38_Researching the Impacts of the War on the Mental Health of Ukrainians with Антон Курапов

Normalize PTSD

Mar 20 2023 • 33 mins

Anton Kurapov, Assistant Professor, Department of experimental and Applied Psychology, Taras Shevchenko National University of Kyiv; post-Doc researcher, Department of Psychology, Paris Lodron University of Salzburg, founder of PsyRoom Online

Social Media:
https://www.researchgate.net/profile/Anton-Kurapov
https://psyroom.online

During the first month of the war (March 2022), Антон and colleagues conducted a study on the overall impact of war on students and academic personnel.

Right now, he mainly works on the assessment of mental health of Ukrainians - in particular, PTSD, Stress, Depression, Anxiety, and Post-Traumatic Growth; they will launch a second wave of the research soon.

They assessed the impact of explosions, air raid alarms, and blackouts on mental health of Ukrainians in a longitudinal study (obtained daily data within 14-20 days). After quick data analysis they can confirm that air raid alarms and explosions, even heard in a distance, increase situational anxiety and reduce overall well-being and arousal; on the days with no alarms, explosions, and blackouts, overall wellbeing of participants is higher, and anxiety is lower than if at least one air raid alarm was present. Note they have assessed only subjective perceptions that might not be fully accurate.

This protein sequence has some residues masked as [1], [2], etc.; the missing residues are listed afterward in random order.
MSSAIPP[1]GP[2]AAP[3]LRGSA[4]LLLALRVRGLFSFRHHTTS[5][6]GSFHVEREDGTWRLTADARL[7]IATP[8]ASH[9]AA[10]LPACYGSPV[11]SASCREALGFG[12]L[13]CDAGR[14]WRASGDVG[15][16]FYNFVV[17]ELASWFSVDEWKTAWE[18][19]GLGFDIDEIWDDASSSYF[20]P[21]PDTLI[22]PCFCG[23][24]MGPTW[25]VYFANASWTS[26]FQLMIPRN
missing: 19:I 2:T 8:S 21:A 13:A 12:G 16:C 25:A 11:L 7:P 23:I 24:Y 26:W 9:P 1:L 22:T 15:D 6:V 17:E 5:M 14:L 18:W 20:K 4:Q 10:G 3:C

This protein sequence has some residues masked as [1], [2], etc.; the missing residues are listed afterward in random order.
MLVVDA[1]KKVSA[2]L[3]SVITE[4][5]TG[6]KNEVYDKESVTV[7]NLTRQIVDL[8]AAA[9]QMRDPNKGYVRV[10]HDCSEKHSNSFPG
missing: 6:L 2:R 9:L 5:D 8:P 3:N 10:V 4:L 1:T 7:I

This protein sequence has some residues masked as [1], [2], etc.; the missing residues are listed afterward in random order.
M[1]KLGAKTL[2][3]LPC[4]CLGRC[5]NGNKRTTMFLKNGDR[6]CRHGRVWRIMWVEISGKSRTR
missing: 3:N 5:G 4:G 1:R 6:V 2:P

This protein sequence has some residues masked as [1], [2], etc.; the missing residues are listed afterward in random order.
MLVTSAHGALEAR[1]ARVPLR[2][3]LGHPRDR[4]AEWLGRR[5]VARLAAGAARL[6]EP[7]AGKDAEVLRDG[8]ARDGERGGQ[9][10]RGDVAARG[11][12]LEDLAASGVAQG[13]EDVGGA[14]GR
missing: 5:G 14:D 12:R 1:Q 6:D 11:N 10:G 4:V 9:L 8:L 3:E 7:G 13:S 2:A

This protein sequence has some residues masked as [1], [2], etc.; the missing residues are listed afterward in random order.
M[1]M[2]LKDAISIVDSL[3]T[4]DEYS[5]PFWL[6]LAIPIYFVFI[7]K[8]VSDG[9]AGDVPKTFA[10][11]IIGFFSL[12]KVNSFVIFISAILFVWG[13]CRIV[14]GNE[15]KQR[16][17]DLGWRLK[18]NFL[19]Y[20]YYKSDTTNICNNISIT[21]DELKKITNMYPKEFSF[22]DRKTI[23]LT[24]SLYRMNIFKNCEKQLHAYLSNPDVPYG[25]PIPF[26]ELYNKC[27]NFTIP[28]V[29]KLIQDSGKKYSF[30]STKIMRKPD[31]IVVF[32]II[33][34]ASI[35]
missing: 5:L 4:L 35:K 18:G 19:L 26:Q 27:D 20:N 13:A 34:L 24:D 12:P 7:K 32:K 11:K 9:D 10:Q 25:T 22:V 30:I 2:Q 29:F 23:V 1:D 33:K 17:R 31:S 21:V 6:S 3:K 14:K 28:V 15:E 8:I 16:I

Also, they work on the assessment of mental health of Ukrainian refugees in the European Union.

Finally, they developed a huge project related to the assessment and enhancement of sleep quality of Ukrainians based on the online cognitive-behavioral therapy intervention. They named it Nukkuaa4Ukraine.

This was an interesting chat with Anton. This situation in Ukraine is a unique one. You can see the evolution of mental health and awareness and the importance of good mental health. I can only imagine what the conversation would have been having this type of conversation 10-15 years ago. I did a poor job of asking the question, but one thought I would like to explore more of is something that was noted in the early stages of the war: the bad coping mechanisms were higher than normal. It is still a bit too early to see elevated PTSD, I believe. I mean it took me 10 years to admit to having PTSD. I am very curious if there is a commonality between adapting bad coping mechanisms in the early stages and if those become systemic, does this lead to elevated levels of PTSD.

This was a really great conversation, and I am looking forward to seeing the results of future work completed by Anton. He is such a positive individual to discuss this topic with and very passionate about helping those negatively impacted by the current situation in Ukraine.

Resources Mentioned:


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